- What’s happened so far: Erdogan’s visit comes one month after the election of a staunch ally in the northern breakaway region of Cyprus that analysts say will strengthen Turkish power in the region. The Mediterranean island has been divided since 1974, when a brief Greek-inspired coup prompted a Turkish military invasion. In a highly symbolic move, Erdogan plans to visit a beach resort in the north that had been sealed off since the island’s division.
- The impact: Erdogan said it is time for a realistic proposal for a two-state solution in Cyprus, a move vehemently opposed by the island nation. The visit comes as Turkey seeks to assert its influence in the region amid heightened tensions between Turkey, Greece and Cyprus over access to hydrocarbon resources in the eastern Mediterranean.
Nov. 15/ Gilgit-Baltistan assembly election: Voters across Gilgit-Baltistan will vote Sunday as 330 candidates vie for seats representing 24 constituencies in the region, located in the disputed Kashmir territory.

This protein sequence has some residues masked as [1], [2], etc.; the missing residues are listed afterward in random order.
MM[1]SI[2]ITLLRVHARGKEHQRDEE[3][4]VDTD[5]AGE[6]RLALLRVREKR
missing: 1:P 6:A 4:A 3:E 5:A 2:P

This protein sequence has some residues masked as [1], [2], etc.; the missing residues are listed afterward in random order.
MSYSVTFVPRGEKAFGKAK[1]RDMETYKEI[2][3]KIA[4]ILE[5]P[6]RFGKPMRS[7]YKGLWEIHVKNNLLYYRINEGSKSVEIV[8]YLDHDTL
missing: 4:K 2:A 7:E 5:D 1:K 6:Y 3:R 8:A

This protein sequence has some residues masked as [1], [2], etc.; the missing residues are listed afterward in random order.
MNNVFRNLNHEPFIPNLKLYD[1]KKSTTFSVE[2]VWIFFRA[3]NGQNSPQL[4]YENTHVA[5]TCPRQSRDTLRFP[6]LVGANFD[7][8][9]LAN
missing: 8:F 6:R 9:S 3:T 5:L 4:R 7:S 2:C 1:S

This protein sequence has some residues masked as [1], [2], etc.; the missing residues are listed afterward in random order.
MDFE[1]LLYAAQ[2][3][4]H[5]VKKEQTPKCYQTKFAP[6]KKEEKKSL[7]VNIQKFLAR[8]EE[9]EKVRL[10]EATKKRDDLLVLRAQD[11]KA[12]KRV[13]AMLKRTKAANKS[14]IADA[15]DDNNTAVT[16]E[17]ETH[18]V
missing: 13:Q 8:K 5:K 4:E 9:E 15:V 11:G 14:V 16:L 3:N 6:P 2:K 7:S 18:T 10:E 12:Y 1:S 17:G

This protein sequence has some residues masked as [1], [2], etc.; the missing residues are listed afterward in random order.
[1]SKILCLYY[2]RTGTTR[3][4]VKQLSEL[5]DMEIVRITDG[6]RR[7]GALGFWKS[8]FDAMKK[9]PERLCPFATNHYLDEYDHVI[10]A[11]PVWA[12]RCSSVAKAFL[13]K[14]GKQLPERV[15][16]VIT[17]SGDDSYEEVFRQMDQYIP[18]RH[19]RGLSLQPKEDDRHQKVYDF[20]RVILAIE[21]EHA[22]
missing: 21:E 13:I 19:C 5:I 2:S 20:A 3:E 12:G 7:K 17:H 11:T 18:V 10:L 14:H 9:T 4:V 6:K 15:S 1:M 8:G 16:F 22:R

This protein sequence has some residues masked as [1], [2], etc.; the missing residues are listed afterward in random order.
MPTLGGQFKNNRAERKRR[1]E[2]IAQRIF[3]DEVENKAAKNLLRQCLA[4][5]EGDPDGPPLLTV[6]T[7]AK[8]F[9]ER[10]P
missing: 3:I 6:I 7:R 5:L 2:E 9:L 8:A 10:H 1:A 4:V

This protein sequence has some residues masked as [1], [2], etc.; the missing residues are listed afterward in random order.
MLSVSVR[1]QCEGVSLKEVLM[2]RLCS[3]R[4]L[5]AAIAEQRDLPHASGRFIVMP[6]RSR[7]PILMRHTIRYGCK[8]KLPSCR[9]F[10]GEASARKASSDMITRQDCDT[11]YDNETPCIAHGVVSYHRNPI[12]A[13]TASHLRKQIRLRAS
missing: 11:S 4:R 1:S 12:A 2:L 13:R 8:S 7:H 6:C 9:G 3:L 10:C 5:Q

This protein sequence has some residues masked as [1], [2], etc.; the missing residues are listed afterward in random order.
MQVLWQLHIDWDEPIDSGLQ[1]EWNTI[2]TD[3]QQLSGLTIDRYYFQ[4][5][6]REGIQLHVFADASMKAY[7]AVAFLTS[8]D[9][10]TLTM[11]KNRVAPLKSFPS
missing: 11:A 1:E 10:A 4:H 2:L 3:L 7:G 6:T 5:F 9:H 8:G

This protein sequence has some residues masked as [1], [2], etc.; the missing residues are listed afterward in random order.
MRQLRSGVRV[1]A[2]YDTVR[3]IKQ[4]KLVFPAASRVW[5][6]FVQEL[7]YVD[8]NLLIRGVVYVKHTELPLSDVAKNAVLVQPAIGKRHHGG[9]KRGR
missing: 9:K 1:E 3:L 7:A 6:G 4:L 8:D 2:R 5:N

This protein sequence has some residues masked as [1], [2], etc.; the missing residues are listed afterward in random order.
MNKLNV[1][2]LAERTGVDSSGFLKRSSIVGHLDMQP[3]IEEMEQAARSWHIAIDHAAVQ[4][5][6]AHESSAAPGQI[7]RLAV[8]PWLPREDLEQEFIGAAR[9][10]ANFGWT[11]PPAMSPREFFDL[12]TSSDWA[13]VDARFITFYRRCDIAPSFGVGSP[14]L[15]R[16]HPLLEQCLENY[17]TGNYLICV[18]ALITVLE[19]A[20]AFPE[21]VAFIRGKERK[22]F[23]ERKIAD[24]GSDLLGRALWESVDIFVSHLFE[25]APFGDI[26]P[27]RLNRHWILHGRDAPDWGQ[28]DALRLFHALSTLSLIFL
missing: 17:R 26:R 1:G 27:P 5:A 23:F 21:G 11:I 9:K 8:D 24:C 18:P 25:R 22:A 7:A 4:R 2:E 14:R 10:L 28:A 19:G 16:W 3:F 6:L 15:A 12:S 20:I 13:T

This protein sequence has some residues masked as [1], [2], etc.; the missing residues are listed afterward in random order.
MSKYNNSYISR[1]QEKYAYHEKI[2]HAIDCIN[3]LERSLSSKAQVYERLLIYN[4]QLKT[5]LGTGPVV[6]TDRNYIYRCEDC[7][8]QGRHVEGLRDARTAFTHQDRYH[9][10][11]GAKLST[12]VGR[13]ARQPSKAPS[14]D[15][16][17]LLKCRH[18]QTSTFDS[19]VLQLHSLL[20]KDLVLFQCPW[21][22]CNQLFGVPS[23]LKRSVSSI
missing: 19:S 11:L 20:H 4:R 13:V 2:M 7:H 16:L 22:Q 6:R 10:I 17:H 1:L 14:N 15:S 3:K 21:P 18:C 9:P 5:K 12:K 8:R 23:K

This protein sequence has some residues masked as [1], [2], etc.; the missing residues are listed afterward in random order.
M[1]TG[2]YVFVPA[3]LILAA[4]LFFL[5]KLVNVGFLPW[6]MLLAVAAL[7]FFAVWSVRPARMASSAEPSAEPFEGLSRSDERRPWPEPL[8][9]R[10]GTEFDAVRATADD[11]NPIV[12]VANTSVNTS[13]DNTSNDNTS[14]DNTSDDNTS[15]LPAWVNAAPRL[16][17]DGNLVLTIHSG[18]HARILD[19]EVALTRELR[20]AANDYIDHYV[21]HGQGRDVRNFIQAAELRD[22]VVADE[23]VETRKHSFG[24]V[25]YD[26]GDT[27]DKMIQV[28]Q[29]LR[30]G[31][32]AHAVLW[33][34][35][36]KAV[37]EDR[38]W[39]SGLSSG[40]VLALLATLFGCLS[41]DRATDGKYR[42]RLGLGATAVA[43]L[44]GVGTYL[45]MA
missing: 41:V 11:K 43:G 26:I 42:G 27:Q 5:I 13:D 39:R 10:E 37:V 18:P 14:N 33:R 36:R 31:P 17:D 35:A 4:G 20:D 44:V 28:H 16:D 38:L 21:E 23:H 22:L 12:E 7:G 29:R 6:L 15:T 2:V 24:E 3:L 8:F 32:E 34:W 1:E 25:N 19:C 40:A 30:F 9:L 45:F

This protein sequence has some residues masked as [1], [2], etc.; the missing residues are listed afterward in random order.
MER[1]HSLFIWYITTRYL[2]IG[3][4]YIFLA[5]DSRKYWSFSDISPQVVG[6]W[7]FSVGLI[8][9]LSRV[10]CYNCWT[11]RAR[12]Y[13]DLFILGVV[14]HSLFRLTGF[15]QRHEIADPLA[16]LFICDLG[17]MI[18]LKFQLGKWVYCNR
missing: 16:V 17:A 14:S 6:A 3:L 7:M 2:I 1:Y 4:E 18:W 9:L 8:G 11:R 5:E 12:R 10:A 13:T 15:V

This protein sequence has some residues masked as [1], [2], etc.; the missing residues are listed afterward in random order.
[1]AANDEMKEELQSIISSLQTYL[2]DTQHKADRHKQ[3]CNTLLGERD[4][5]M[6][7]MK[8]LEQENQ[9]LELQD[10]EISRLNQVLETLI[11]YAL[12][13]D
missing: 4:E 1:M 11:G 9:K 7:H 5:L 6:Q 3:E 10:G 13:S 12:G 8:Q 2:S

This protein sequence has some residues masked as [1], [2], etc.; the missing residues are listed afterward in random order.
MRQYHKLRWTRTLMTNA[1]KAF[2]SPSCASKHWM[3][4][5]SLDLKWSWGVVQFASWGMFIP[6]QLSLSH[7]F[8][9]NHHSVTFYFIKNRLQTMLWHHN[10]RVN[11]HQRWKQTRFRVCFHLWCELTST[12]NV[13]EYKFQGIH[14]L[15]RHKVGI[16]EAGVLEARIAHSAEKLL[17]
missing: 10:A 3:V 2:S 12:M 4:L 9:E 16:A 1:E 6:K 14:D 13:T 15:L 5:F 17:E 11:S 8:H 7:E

- What’s happened so far: Sunday’s vote will be the third assembly election since the mountainous region was given the authority to rule itself in 2009. However, the assembly has few legal powers and remains largely governed by Pakistan. Gilgit-Baltistan is located at the junction of China, Pakistan, Afghanistan and other parts of Kashmir. Both India and Pakistan claim Kashmir in full but administer separate portions of it. In early November, Pakistani Prime Minister Imran Khan said his government will grant provisional provincial status to Gilgit-Baltistan, drawing condemnation from India. Observers say Khan’s move is likely seen as a tit-for-tat response after India angered Pakistan last year when it announced status changes for Indian-administered Kashmiri territories and took away some privileges.